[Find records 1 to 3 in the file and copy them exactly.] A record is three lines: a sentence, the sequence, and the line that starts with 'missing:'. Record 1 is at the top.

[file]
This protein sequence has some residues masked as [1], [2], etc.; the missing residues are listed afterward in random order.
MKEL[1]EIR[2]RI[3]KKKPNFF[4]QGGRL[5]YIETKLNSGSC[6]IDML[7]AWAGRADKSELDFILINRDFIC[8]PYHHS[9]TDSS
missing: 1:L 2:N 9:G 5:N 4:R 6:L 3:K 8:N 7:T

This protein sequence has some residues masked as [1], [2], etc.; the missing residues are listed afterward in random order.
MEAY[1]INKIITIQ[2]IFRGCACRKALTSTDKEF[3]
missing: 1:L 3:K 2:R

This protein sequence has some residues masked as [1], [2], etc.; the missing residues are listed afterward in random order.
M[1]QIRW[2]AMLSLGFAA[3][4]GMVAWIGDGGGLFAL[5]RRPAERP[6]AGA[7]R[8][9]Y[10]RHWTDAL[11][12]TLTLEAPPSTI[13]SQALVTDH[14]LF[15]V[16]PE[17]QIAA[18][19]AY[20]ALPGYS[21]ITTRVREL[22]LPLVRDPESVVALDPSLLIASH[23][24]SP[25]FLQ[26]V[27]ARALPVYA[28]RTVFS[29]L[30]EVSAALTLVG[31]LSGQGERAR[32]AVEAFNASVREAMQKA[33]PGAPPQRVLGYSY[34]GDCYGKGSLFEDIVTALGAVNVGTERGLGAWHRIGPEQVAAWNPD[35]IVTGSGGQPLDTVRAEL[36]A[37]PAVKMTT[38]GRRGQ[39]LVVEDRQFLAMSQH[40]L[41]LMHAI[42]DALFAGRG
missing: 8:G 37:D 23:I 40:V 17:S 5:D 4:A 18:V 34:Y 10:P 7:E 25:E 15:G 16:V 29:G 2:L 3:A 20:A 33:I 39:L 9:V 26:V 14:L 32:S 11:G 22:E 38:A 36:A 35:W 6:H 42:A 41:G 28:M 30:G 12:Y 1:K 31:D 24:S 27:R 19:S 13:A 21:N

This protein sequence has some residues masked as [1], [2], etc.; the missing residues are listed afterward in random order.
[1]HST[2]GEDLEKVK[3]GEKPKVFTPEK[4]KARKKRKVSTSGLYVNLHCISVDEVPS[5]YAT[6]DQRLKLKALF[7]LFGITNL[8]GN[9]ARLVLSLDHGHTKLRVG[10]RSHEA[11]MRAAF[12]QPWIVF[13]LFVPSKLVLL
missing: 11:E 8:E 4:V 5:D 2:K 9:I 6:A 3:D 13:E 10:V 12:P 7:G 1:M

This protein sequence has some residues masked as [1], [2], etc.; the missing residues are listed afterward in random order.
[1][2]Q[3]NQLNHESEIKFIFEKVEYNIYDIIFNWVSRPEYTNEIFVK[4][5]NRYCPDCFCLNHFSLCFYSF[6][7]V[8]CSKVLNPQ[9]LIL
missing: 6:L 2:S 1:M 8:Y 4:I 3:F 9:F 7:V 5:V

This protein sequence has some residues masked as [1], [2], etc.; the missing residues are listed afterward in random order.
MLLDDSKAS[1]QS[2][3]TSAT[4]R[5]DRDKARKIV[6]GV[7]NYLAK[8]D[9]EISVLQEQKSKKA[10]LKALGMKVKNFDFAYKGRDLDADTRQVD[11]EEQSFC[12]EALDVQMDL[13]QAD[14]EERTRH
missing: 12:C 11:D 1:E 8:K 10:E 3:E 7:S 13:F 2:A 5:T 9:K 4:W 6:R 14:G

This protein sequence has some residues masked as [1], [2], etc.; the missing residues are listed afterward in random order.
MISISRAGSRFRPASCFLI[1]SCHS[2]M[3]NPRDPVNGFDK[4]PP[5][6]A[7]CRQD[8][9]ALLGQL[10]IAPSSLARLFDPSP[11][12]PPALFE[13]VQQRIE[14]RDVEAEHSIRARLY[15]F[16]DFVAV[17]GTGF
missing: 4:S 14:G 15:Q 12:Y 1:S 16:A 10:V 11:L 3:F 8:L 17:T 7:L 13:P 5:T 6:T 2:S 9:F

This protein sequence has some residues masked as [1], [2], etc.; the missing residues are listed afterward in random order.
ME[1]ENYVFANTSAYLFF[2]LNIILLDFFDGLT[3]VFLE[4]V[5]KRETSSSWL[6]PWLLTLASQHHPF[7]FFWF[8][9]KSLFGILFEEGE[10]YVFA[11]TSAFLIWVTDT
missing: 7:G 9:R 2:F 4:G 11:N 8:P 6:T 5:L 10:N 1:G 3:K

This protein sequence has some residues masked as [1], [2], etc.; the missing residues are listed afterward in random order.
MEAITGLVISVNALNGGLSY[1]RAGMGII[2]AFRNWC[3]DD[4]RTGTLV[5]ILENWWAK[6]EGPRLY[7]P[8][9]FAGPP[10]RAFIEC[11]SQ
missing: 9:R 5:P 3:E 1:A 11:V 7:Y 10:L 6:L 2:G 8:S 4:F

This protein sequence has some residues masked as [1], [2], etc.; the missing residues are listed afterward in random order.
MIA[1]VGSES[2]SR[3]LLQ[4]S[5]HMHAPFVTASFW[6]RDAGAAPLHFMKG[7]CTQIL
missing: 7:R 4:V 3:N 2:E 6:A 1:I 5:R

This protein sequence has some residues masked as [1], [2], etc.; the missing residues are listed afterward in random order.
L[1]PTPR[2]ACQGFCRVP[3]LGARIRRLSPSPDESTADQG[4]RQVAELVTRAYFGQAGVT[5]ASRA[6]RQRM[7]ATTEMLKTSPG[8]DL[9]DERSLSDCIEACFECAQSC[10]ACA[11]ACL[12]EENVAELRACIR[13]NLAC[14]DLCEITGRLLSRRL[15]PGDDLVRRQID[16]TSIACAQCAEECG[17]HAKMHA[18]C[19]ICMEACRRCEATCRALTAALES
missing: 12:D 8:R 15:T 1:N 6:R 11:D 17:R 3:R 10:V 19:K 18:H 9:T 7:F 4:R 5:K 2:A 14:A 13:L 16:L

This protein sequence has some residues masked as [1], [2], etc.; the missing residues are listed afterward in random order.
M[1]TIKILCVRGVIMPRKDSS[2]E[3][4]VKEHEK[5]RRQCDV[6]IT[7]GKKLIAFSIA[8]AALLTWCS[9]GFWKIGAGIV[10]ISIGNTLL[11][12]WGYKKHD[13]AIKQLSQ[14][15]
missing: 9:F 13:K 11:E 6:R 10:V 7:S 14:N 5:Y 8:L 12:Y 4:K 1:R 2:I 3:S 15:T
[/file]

This protein sequence has some residues masked as [1], [2], etc.; the missing residues are listed afterward in random order.
MKEL[1]EIR[2]RI[3]KKKPNFF[4]QGGRL[5]YIETKLNSGSC[6]IDML[7]AWAGRADKSELDFILINRDFIC[8]PYHHS[9]TDSS
missing: 1:L 2:N 9:G 5:N 4:R 6:L 3:K 8:N 7:T

This protein sequence has some residues masked as [1], [2], etc.; the missing residues are listed afterward in random order.
MEAY[1]INKIITIQ[2]IFRGCACRKALTSTDKEF[3]
missing: 1:L 3:K 2:R

This protein sequence has some residues masked as [1], [2], etc.; the missing residues are listed afterward in random order.
M[1]QIRW[2]AMLSLGFAA[3][4]GMVAWIGDGGGLFAL[5]RRPAERP[6]AGA[7]R[8][9]Y[10]RHWTDAL[11][12]TLTLEAPPSTI[13]SQALVTDH[14]LF[15]V[16]PE[17]QIAA[18][19]AY[20]ALPGYS[21]ITTRVREL[22]LPLVRDPESVVALDPSLLIASH[23][24]SP[25]FLQ[26]V[27]ARALPVYA[28]RTVFS[29]L[30]EVSAALTLVG[31]LSGQGERAR[32]AVEAFNASVREAMQKA[33]PGAPPQRVLGYSY[34]GDCYGKGSLFEDIVTALGAVNVGTERGLGAWHRIGPEQVAAWNPD[35]IVTGSGGQPLDTVRAEL[36]A[37]PAVKMTT[38]GRRGQ[39]LVVEDRQFLAMSQH[40]L[41]LMHAI[42]DALFAGRG
missing: 8:G 37:D 23:I 40:V 17:S 5:D 4:A 18:V 34:Y 10:P 7:E 25:E 15:G 16:V 29:G 2:L 3:A 20:A 33:I 39:L 9:V 26:V 14:L 32:S 11:G 22:E 38:A 36:A 35:W 6:H 42:A 41:G 28:M 30:G 12:Y 1:K 31:D 24:S 27:R 19:S 13:A 21:N